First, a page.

Detection of Carbon and hydrogen: Put Copper Oxide Test
Carbon and hydrogen are detected by heating the compound with copper (II) oxide. Carbon present in the compound is oxidized to carbon dioxide (tested with lime-water, which develops turbidity) and hydrogen to water (tested with anhydrous copper sulphate, which turns blue).
Detection of Other elements
Nitrogen, sulphur, halogens and phosphorus present in an organic compound are detected by ‘Lassaigne’s test’. Covalent compounds are converted into ionic form by fusing the compound with sodium metal. Following reaction occurs:
Test for Nitrogen
- The substance is heated strongly with sodium metal.
- The water extract of the fused mass is boiled with ferrous sulphate solution
- To the cooled solution is then added a little ferric chloride solution and excess of conc. Hydrochloric acid.
The formation of Prussian blue or green colour confirms the presence of nitrogen.
Test for sulphur:
The sodium fusion extract is acidified with acetic acid and lead acetate is added to it. A black precipitate of lead sulphide indicated the presence of sulphur.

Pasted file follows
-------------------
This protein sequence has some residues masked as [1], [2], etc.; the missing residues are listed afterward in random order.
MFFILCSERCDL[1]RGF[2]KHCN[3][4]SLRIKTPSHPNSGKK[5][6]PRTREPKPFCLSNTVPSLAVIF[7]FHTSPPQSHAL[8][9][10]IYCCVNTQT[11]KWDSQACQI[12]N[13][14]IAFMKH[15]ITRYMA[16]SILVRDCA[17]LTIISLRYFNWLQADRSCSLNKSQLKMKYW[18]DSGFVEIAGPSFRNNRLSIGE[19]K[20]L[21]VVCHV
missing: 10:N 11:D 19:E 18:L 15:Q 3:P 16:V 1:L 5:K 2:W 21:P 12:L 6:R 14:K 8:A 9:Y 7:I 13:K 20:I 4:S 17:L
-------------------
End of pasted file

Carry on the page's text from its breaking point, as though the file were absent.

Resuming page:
Test for Halogens:
The sodium fusion extract is acidified with nitric acid and then treated with silver nitrate. A white precipitate, soluble in ammonium hydroxide shows the presence of chlorine, a yellowish ppt. sparingly soluble in ammonium hydroxide shows the presence of bromine, a yellowish ppt. insoluble in ammonium hydroxide shows the presence of iodine.
Test of Phosphorous:
The compound is heated with an oxidising agent (sodium peroxide). The phosphorous present in the compound is oxidised to phosphate.
The solution is boiled with HN03 and treated with ammonium molybdate. A yellow colored ppt. indicates the presence of phosphorous.
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